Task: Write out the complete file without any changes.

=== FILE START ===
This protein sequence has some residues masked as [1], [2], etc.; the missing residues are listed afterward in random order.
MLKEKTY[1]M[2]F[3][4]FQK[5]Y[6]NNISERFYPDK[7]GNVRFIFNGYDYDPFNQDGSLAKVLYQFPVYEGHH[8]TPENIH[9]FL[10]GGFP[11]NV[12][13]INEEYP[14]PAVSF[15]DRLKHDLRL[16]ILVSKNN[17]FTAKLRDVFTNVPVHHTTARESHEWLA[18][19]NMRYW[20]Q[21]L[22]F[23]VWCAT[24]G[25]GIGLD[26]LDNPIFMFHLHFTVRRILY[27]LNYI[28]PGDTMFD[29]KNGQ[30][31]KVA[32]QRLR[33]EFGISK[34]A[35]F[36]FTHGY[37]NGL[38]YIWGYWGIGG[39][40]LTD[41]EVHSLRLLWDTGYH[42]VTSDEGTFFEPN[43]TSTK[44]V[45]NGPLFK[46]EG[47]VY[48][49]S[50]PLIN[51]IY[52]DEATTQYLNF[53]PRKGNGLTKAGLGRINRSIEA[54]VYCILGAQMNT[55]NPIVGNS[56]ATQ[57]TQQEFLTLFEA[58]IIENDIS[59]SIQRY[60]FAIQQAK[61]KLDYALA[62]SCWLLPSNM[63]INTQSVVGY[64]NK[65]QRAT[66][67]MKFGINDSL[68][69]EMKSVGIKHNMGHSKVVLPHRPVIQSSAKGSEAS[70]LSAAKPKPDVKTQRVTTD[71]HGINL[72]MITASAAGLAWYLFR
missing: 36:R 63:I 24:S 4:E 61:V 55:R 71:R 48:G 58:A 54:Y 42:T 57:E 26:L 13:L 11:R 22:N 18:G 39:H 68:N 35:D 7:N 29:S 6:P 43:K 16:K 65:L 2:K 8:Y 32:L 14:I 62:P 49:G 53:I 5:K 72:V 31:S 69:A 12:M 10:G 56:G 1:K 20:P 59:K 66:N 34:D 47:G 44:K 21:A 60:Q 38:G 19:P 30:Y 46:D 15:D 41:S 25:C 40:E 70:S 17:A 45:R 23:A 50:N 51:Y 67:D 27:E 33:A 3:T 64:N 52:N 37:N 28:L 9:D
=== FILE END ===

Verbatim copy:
This protein sequence has some residues masked as [1], [2], etc.; the missing residues are listed afterward in random order.
MLKEKTY[1]M[2]F[3][4]FQK[5]Y[6]NNISERFYPDK[7]GNVRFIFNGYDYDPFNQDGSLAKVLYQFPVYEGHH[8]TPENIH[9]FL[10]GGFP[11]NV[12][13]INEEYP[14]PAVSF[15]DRLKHDLRL[16]ILVSKNN[17]FTAKLRDVFTNVPVHHTTARESHEWLA[18][19]NMRYW[20]Q[21]L[22]F[23]VWCAT[24]G[25]GIGLD[26]LDNPIFMFHLHFTVRRILY[27]LNYI[28]PGDTMFD[29]KNGQ[30][31]KVA[32]QRLR[33]EFGISK[34]A[35]F[36]FTHGY[37]NGL[38]YIWGYWGIGG[39][40]LTD[41]EVHSLRLLWDTGYH[42]VTSDEGTFFEPN[43]TSTK[44]V[45]NGPLFK[46]EG[47]VY[48][49]S[50]PLIN[51]IY[52]DEATTQYLNF[53]PRKGNGLTKAGLGRINRSIEA[54]VYCILGAQMNT[55]NPIVGNS[56]ATQ[57]TQQEFLTLFEA[58]IIENDIS[59]SIQRY[60]FAIQQAK[61]KLDYALA[62]SCWLLPSNM[63]INTQSVVGY[64]NK[65]QRAT[66][67]MKFGINDSL[68][69]EMKSVGIKHNMGHSKVVLPHRPVIQSSAKGSEAS[70]LSAAKPKPDVKTQRVTTD[71]HGINL[72]MITASAAGLAWYLFR
missing: 36:R 63:I 24:S 4:E 61:V 55:R 71:R 48:G 58:A 54:Y 42:T 57:E 26:L 13:L 11:R 22:N 18:G 39:H 68:N 35:D 7:N 29:S 6:P 43:K 16:K 65:L 2:K 8:Y 32:L 14:I 62:P 49:G 53:I 5:K 72:V 31:S 69:A 12:M 10:G 56:G 1:K 20:P 59:K 66:N 34:D 47:G 44:K 21:A 60:Q 38:G 19:P 30:Y 46:D 15:D 41:S 25:C 40:E 70:S 17:A 45:R 23:A 50:N 51:Y 67:D 27:E 33:A 3:T 64:N 52:N 37:N 28:L 9:D